The well meaning but misguided advocates of universal basic income however would have workers under the reign of capitalism idle, disorganised and in a dire situation that if they step a foot out of line the taps could be turned off. UBI would gut the British working class of able-bodied workers and throw the unemployed into the scrap heap of penury – enough to survive, enough to entertain and buy cheap trinkets. They would debase the human condition to bread and circuses. What must be understood here is that a mass of unemployed, the reserve army of labour exist precisely to drive wages down. The threat of unemployment and paltry relief acts as a looming threat to the working class to accept worse wages and worse conditions, as it is a better lot than being on unemployment benefits. UBI would not change or relieve that dynamic; it soon would merely become the colloquial term for the dole.

    Modern monetary theory by contrast proposes different approaches to economic management, primarily in addressing capitalist state management of the economy. In broad strokes it is modified Keynesianism and therefore is a capitalist critique of austerity. Within this lies the primary issue, the understanding of what money is.

    We have conceived already that money is representative of labour power, but we must elaborate. As already stated, a worker must feed, clothe and house themselves with all the necessities of life – these themselves are produced by workers and must be obtained with a charge. A quantity of labour is spent in producing these necessities and therefore determines their value, and as such the necessities required of a worker determine the value of the labour power of a worker.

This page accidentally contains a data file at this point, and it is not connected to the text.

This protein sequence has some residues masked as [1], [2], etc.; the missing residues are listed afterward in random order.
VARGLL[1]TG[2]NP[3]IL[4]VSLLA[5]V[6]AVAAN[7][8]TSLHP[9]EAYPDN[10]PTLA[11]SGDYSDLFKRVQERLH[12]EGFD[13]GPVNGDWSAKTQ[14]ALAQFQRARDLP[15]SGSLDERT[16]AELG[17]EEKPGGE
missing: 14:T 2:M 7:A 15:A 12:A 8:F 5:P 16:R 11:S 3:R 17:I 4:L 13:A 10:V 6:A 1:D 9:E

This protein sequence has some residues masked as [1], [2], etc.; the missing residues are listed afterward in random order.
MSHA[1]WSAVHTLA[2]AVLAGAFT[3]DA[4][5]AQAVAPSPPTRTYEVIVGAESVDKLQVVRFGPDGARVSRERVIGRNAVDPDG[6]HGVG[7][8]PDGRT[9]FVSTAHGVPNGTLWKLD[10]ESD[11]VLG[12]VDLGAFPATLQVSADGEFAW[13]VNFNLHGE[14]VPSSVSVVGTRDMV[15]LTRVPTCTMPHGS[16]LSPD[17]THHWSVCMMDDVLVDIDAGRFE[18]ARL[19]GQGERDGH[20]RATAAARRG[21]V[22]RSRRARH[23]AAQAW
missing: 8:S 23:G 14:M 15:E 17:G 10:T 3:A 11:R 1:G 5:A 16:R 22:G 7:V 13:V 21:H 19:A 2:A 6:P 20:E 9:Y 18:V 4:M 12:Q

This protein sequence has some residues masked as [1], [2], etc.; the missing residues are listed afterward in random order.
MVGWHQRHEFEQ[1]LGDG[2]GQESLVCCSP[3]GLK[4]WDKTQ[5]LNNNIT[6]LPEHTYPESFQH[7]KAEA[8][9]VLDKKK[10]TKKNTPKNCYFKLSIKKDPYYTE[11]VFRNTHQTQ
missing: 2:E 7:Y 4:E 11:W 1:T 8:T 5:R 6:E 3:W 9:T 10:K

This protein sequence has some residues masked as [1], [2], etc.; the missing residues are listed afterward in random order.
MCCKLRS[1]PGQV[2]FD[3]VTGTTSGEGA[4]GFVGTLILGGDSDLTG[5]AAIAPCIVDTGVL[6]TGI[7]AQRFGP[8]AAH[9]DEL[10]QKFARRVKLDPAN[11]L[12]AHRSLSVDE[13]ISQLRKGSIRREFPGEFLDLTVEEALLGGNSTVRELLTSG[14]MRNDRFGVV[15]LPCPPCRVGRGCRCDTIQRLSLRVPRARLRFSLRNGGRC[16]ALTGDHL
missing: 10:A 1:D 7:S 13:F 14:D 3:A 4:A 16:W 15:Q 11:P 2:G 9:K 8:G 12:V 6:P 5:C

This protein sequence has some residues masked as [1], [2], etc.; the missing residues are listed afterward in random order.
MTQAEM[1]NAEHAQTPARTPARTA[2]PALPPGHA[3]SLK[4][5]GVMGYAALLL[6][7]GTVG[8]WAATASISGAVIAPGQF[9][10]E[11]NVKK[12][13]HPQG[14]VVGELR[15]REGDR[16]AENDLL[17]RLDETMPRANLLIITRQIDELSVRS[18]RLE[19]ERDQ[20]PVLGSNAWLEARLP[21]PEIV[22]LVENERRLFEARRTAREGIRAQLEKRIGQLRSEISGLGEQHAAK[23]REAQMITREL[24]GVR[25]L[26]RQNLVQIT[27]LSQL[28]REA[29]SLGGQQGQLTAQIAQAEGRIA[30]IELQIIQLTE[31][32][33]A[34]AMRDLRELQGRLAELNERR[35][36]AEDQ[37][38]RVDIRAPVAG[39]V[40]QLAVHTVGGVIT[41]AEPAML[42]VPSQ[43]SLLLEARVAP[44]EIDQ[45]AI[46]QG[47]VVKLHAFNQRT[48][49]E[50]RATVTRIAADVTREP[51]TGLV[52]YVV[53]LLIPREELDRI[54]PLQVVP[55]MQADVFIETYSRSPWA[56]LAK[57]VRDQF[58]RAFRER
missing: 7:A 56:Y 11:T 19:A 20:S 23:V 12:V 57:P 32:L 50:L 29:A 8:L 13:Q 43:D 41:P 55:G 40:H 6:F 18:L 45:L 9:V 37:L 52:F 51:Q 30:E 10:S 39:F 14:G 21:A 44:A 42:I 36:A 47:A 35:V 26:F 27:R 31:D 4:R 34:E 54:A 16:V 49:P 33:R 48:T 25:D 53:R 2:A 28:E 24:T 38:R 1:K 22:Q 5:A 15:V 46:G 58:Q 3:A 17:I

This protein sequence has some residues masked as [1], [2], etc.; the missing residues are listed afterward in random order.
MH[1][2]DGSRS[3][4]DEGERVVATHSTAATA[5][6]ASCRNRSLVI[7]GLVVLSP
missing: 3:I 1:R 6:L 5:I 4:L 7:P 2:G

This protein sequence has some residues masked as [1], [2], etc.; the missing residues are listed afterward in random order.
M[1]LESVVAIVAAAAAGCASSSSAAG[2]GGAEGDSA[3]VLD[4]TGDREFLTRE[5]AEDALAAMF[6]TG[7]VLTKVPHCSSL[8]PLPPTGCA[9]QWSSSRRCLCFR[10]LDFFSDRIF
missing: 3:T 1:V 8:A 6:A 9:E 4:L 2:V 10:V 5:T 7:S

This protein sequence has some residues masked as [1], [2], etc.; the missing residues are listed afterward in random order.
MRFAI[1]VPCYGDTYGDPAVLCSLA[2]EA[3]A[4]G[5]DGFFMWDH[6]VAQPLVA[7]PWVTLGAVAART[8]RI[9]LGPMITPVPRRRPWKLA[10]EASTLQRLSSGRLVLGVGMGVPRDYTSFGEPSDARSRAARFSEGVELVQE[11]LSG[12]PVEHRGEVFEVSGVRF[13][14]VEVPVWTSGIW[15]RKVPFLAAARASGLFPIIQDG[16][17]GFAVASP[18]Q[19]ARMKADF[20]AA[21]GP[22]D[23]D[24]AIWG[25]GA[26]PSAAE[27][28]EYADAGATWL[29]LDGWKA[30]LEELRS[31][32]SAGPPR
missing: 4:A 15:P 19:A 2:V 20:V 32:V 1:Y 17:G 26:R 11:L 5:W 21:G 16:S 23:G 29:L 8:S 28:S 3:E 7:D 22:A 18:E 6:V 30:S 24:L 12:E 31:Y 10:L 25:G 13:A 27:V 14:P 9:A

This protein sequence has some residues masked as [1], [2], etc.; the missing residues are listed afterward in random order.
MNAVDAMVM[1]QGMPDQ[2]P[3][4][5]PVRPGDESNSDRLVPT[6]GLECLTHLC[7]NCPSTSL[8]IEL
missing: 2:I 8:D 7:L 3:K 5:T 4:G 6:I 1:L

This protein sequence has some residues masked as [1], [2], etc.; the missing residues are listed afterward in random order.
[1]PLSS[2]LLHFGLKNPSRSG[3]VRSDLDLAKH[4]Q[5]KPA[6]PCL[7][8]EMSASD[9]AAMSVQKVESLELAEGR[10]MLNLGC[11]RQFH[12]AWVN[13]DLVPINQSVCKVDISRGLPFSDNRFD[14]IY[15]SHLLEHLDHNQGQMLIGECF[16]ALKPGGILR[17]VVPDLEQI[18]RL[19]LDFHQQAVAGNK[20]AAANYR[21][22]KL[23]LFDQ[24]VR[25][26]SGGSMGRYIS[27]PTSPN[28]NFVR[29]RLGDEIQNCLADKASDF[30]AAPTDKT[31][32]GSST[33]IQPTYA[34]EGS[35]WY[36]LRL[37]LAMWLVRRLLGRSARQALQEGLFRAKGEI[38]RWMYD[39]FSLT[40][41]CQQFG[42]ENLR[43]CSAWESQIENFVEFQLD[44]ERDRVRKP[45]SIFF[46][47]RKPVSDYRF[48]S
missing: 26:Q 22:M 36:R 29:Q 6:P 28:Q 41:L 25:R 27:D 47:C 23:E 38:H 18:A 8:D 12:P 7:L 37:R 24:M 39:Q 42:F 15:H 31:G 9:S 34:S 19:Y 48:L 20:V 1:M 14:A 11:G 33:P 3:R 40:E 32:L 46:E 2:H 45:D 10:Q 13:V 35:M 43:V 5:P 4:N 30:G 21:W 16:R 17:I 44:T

Money therefore is an embodiment of value, and that value is labour power, so as such, money is representative, abstractly, of labour.

    In contrast, the advocates of modern monetary theory advocate money is debt:

    “What is money? All money exists as an IOU. It’s a debt. When we say, ‘I owe you,’ we mean two people are involved in every monetary relationship. The ‘I’ is the debtor. The ‘U’ is the creditor.” – Stephanie Kelton a professor of economics and MMT advocate

    “Well, all money is debt.” Michael Hudson a professor of economics and MMT advocate

    This is misleading explanation of what money is and ignores the fundamental fact that money is a universal equivalent and embodiment of value and therefore signifies labour. This explanation therefore bypasses the class nature of economics, it ignores the very basis of labour and exploitation.

    Stephanie Kelton goes further:

    “The money of account is something abstract, like a metre, a kilogram, a hectare. It’s not something you can touch or feel. It’s representational, something only a human could imagine.”

    There are three problems here. Indeed, money is an abstract insomuch as it is a measurement of abstract labour. Secondly, measurement is representational of real material things, we may use a kilogram metal weight to weigh a kilogram of flour and it is thus scientifically quantifiable and therefore can be replicated. Thirdly, accepting money is an embodiment of value of socially necessary labour time, a universal equivalent of measurement and thus exchange is necessary – in shopping for groceries it is not stated the price of potatoes contain one hour of labour! Actually, we say they cost £2, and a large part of the price is determined by the labour that is necessary to produce the commodity.

    Modern monetary theory, however, or at least some of its proponents like Michael Hudson do make many valid critiques of current finance capitalism. For example: